What is cystic hygroma?
Cystic hygroma is the result of a blockage in the lymphatic system, and it manifests as a fluid-filled sac, typically around the head and neck area. Symptoms vary depending on the location and size of the sac, and nearby organs and structures may be impacted.
What are the symptoms of cystic hygroma?
Cystic hygroma symptoms differ based on the cyst’s size and location, but they may include infections, deformities in the surrounding bony structures, airway obstruction, hemorrhage, and obstructive sleep apnea.
Physically, cystic hygroma may appear as a soft lump under the skin with a bluish tint to the skin around it. If it is apparent at birth, it will grow as the child does.
What causes cystic hygroma?
In the womb, small pieces of embryonic lymphatic tissue come together to form a cyst due to lymphatic blockage. Medical professionals are unsure as to why this happens, but they suspect that it is because of a combination of genetic and environmental factors.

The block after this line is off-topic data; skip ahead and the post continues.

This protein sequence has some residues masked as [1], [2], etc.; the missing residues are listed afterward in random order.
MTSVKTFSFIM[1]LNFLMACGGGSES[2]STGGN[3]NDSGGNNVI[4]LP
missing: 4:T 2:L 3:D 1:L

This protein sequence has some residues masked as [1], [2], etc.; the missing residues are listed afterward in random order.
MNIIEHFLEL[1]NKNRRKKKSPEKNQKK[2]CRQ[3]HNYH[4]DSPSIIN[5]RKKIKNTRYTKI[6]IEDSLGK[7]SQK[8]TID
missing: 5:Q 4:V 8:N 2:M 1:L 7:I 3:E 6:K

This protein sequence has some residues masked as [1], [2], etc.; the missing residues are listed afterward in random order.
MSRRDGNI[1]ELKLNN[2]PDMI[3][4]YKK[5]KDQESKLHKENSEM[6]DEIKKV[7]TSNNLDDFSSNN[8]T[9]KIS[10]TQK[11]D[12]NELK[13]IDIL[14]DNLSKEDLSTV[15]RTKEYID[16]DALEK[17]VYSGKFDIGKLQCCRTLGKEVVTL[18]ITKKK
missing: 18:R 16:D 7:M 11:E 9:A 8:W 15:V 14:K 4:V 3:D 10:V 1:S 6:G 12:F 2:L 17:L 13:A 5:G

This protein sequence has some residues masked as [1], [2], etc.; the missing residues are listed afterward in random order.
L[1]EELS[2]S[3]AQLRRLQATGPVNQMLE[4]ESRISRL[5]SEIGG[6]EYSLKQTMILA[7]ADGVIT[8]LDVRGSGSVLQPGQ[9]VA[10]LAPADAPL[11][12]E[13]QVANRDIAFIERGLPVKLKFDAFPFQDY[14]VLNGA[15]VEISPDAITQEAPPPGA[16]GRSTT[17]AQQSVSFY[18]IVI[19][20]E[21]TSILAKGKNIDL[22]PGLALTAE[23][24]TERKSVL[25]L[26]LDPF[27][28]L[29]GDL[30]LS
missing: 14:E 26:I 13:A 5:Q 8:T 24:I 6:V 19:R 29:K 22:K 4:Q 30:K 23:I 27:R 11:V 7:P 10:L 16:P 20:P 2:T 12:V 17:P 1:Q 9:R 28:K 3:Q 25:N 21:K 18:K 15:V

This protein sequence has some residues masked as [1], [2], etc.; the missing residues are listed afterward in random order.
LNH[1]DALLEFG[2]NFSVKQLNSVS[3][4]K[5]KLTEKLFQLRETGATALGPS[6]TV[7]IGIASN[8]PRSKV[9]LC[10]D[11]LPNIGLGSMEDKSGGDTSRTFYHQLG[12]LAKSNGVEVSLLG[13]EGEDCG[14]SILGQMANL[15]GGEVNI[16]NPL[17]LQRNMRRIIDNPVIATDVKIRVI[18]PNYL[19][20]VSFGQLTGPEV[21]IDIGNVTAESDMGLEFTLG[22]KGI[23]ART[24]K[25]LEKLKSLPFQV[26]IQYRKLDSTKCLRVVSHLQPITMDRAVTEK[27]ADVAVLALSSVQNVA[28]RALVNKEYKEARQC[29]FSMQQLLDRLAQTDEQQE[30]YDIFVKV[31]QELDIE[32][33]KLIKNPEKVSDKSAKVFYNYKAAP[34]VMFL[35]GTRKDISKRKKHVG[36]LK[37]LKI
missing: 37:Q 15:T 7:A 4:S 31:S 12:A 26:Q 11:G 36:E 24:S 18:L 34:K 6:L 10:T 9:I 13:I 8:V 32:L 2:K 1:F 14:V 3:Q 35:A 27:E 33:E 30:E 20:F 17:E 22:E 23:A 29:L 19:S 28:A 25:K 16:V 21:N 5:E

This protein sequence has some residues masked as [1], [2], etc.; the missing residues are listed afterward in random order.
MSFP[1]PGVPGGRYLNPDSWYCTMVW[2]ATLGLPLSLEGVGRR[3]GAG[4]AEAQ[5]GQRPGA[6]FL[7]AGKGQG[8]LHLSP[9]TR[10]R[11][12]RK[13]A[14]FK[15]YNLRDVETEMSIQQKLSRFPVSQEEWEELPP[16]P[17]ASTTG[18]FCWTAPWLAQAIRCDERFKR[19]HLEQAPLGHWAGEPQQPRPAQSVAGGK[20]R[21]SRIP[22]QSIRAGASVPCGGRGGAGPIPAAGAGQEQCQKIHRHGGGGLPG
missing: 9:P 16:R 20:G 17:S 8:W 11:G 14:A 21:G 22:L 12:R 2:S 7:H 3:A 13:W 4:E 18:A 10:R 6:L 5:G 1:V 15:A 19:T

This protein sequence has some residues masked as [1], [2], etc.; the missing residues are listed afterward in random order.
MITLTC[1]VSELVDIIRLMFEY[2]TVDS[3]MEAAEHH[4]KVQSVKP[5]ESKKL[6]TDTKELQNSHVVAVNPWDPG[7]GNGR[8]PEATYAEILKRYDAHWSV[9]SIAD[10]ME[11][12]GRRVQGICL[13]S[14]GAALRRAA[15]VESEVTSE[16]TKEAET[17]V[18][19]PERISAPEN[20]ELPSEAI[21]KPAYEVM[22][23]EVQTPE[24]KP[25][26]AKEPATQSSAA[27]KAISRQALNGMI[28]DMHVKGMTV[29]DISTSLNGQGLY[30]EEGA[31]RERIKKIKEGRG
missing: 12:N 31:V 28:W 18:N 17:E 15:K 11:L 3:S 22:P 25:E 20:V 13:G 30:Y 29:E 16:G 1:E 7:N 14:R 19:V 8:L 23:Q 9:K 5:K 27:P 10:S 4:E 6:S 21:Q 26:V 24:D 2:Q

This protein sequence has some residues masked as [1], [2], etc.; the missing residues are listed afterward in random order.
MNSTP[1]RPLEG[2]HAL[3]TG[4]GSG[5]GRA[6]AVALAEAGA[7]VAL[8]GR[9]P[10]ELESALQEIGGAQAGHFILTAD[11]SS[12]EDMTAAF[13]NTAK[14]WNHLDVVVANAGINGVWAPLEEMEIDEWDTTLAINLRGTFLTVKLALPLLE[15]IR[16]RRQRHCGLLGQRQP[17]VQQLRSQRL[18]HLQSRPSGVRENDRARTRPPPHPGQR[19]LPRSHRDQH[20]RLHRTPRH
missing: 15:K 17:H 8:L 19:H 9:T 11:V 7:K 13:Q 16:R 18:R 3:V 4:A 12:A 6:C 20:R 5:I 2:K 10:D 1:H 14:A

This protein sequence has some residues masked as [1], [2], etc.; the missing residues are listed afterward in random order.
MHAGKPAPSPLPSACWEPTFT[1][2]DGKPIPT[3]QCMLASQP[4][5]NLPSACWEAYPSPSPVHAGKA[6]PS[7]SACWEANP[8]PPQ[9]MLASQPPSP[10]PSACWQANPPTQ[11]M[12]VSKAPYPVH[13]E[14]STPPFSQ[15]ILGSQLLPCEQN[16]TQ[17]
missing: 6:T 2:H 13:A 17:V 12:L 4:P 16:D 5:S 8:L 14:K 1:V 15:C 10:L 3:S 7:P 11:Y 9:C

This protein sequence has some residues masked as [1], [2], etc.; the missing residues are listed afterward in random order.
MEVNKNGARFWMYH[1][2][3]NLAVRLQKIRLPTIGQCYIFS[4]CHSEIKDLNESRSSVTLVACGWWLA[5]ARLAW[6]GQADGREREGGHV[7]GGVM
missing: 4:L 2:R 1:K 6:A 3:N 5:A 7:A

How is cystic hygroma diagnosed?
The diagnostic process begins with a physical examination, which is often followed by ultrasounds, X-rays, and CT scans.
What are the treatments for cystic hygroma?
If possible, surgery to remove cystic hygroma is the recommended treatment option. In these cases, it is important to remove all abnormal tissue, or else the cystic hygroma will return. Other options include laser therapy, medical therapy, percutaneous drainage, sclerotherapy, radiofrequency ablation, or a combination of some sort.